TW Reviews: NEW Wilson Six One 95 Racquets

Discussion in 'Racquets' started by TW Staff, Oct 18, 2013.

  1. MAXXply

    MAXXply Hall of Fame

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    I think I wanna be the first to go on the record as saying the new PJ's don't look thaaat bad up close...at least there is a symmetry about the cosmetic unlike the previous version which had colour changes at odd angles etc. The gold lines on the sides here whilst gaudy as usual are at least shown on both sides of the hoop to give it an even symmetry.

    But, there's still too much white. I understand it is by now the Six.One's legacy colour but I just hate it. Why couldn't they have made the entire frame Swiss red with only the branding and logos in white?
     
    #51
  2. srvnvly

    srvnvly Professional

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    The red-and-white NCode paint job is still the best, IMO.
     
    #52
  3. TripleB

    TripleB Hall of Fame

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    Thanks for the link...she always has great insight on racquets. I'm looking forward to their reviews...think they are supposed to be up next week some time.

    In the order of 'excitement' for me I think it's the 95S, PCG 100, and then the Rad Pro....haven't been happy with any Rad Pro except the MicroGel.

    TripleB
     
    #53
  4. g4driver

    g4driver Hall of Fame

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    Michele says she tries to debunk the spin effect by Wilson also, but she can't - I'm no open player, but I do hit flat like her.

    I have to have the lowest average net clearance of any guy in town - lol Hitting flat works nicely when you clear tape. but when you hit that white tape, and you get "The Heisman " from the net, it blows . :( There are plenty of guys who naturally hit so much topspin, they don't need any extra spin, but I'm not one of them .

    What I don't understand is why Wilson uses a 18x16 pattern in the 98S and 95S. It seems the larger the headsize frames like the 99S & 105S could take a tighter ESP pattern (18x16) while the smaller headsize frames could take the 16x15 patterns like the Pro Staff 95 (16x15) that is coming out.

    Wilson : any chance to make a Steam 99S 18x16 with the stiffness of the Blade 98 ? This seems to be the missing link for me ;)
     
    #54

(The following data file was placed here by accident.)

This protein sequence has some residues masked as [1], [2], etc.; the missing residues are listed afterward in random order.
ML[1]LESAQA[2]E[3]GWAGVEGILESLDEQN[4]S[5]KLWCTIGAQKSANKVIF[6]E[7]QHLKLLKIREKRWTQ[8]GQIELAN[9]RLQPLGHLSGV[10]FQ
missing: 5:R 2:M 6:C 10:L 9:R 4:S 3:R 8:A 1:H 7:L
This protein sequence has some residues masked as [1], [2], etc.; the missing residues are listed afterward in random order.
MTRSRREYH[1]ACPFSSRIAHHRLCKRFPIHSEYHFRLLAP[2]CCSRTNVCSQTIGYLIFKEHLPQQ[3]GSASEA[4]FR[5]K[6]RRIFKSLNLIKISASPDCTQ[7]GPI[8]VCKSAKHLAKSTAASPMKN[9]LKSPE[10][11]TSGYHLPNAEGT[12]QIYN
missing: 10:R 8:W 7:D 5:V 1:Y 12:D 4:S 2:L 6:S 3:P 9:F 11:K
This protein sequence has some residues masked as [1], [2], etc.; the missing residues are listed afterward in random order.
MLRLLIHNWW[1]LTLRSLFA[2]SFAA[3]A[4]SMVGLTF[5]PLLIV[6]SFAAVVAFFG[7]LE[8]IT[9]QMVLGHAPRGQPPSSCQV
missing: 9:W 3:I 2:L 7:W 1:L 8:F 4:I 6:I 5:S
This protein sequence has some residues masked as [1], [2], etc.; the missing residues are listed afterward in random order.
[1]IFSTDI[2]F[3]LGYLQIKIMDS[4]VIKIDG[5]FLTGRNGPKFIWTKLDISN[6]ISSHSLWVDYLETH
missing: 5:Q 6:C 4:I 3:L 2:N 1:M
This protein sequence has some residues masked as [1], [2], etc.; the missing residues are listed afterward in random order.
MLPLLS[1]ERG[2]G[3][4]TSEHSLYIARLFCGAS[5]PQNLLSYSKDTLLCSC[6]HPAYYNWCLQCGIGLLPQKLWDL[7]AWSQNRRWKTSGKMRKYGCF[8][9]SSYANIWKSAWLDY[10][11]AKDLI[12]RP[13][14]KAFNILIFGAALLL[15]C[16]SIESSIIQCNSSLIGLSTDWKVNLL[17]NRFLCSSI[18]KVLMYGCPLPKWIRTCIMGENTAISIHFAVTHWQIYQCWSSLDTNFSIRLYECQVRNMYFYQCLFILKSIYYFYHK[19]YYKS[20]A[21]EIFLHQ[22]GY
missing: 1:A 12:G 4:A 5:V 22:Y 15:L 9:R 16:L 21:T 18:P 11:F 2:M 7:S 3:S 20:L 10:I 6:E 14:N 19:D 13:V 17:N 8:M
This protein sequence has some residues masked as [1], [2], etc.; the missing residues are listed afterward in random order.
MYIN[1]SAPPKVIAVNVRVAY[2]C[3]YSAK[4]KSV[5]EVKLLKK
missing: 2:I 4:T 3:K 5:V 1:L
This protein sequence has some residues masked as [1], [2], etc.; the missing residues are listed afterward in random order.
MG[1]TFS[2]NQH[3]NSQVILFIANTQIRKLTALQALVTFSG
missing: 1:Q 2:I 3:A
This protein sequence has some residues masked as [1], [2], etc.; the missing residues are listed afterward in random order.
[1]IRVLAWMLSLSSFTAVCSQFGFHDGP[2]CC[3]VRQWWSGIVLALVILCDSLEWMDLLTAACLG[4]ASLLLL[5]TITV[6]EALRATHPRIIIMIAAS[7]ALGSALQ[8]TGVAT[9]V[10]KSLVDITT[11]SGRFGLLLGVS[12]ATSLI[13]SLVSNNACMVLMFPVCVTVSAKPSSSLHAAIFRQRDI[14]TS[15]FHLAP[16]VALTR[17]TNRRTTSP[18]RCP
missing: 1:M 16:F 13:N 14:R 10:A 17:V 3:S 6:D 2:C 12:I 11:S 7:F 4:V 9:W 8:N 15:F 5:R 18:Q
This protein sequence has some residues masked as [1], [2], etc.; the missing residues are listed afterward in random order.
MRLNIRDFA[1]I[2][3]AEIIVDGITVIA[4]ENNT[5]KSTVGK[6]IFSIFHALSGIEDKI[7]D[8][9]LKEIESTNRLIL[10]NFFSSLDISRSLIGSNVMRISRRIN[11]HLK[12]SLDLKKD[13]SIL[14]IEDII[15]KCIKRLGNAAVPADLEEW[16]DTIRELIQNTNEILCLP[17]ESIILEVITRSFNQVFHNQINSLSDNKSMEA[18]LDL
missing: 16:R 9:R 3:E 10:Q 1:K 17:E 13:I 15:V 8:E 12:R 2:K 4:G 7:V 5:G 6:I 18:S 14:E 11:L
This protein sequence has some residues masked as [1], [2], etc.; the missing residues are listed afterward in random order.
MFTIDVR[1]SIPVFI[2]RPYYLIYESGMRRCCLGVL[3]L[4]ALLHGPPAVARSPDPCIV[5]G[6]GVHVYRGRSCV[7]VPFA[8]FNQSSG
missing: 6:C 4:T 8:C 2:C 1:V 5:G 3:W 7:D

5. g4driver

    g4driver Hall of Fame

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    Thanks...Any word on the Pro Staff 100? Are they making a Pro Staff 100S?

    My perfect frame: Steam 99S 18x16 with RDC of 66 ( like the Blade 98 ), the Swingweight and Static Weight are perfect - Hey, Wilson you reading this? ;)
     
    #55
  6. Devilito

    Devilito Hall of Fame

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    I agree. Waiting for the Pro Staff 95s now just because of the string pattern.
     
    #56
  7. Overdrive

    Overdrive Legend

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    Basically, these are similar to the BLX frames without the 'BLX' tech in them? Ugh, how confusing.. :oops:

    So, these S frames are supposed to generate more spin for players who either can't generate it themselves or prefer it as their source of game?

    Chris for example has a Western forehand. That already generates extreme topspin.. So playing with this racquet makes him 'that guy' on the courts.. :lol:

    I remember playing one of those extreme topspin female players a few days ago. She did fit my skill level and she basically pushed the ball around (not a pusher just great defense). With that and the extreme spin she had, it was a great workout.

    Since it is going to start to get cold here in Texas, there are no goddang indoor courts. Playing in the cold weather is honestly a pain in the rear... :(

    I really do envy the folks at TW.
     
    #57
  8. g4driver

    g4driver Hall of Fame

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    Don't think it is the source of my game, merely like drinking something with electrolytes instead of water. If I clear the net by a few more inches with a S Frame, I should cut down the UEs in my game. I personally like the flat swing I have for the most part, especially in doubles against 4.0 / 4.5 guys as it has them hit low volleys and groundstrokes that don't sit up in their wheelhouse.

    Not looking to change my swing radically, so basically these frames do for some players the same thing most poly strings do - simply give more spin. That's my take on Wilson Spin Effect frames and Prince ESP Frames.
     
    Last edited: Oct 19, 2013
    #58
  9. Overdrive

    Overdrive Legend

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    Hmm... I see..

    Western grip players like Chris should experiment with this racquet with spin-friendly poly. :lol:
     
    #59
  10. Automatix

    Automatix Hall of Fame

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    Yes, there's a 100LS with 16x15 string pattern.
     
    #60
  11. g4driver

    g4driver Hall of Fame

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    Thanks-

    Can you post the specs ?